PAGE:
Do you worry about your hamstrings?
Do you include eccentric loading exercises in your training regime?
If not, read on . . .
Choosing the right training regime can mean that you decrease your chances of a hamstring injury considerably.
Previous research has shown that increasing hamstring length by 0.5cm correlates with a decrease in potential hamstring injury of 74%!
So what is the correct training regime for prevention of hamstring injury?
A randomised control trial was set up to look at the effects of different exercise regimes on hamstring length. The trial was comprised of three groups, exercising for 12 weeks on one of the following programs:
Static bike exercise, 3 times per week
Strengthening exercises routine, 3 times per week
Combined static bike and strengthening exercises, 6 times per week
And the Winner Was . . . .?
None of them.
The results showed that the static bike group had an average decrease in hamstring length of 1.4cm.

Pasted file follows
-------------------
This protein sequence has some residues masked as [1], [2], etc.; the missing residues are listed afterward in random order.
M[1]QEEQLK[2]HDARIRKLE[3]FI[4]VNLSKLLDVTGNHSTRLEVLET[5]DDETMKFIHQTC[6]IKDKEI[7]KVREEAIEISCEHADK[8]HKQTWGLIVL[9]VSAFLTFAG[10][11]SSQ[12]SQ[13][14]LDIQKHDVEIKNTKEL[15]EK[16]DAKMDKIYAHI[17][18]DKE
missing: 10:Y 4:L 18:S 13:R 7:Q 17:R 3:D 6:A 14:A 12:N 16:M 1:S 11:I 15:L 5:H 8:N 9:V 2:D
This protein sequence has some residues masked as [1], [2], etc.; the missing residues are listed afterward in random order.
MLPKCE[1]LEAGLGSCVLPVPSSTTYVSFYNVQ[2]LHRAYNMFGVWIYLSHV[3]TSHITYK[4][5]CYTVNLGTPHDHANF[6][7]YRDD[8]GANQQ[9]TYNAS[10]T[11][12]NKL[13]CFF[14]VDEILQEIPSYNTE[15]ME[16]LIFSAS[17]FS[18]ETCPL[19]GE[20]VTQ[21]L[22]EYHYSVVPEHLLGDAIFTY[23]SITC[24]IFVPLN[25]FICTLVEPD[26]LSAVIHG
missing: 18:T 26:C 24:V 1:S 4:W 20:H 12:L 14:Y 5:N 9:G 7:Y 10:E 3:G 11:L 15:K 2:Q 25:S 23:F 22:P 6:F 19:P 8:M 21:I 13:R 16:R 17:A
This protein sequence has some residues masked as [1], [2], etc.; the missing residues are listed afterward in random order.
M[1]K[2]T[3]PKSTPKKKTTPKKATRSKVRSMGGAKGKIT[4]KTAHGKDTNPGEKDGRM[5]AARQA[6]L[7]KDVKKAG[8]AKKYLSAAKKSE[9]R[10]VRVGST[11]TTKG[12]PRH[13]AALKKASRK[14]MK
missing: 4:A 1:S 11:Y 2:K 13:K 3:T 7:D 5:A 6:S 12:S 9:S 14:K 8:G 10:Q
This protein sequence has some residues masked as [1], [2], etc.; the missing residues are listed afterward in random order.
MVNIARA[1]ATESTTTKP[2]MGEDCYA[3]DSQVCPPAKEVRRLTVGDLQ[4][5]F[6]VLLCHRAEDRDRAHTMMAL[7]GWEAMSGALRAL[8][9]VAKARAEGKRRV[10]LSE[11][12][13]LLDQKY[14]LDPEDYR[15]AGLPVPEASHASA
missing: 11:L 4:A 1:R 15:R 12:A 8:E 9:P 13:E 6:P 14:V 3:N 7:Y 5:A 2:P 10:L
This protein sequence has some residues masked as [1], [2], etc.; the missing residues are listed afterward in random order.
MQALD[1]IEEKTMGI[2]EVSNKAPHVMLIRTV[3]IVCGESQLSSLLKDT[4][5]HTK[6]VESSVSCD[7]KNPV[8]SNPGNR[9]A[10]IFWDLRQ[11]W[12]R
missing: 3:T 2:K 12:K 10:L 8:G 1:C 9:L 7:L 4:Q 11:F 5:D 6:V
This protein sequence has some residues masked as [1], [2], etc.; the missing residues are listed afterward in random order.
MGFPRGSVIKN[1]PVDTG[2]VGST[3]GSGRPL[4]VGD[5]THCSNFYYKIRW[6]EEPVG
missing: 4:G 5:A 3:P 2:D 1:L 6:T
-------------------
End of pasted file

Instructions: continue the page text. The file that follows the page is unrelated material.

The group using a combined approach had an average decrease in hamstring length of 0.95cm.
The group with the best result was the group doing only strength training, in that group the hamstring length did not alter through the time of the trial.
To be clear on these results – no group showed the desired increase in hamstring length, and the group doing only endurance training had the worst result.
Why None of these Approaches Helped
No group included eccentric exercises which have been proven to lengthen hamstrings.
If you are still training, but not including effective eccentric exercises into your training regime, you should review your training regime. I would be very happy to work with you to guide and advise you. I can work remotely through phone, Skype or Zoom.
Send me an email or drop me a phone call to discuss how this research could impact you and how to make the most of the time you have to train.
email@example.com or call me on 01621786600
I am always reading and researching to make sure I am basing my clinical advice on the best possible foundations. Covid19 has given me a bit of extra time, so I am going to write short pieces on some of the thought provoking research that I read.
Nick O'Connor, Registered Osteopath and happy jogger.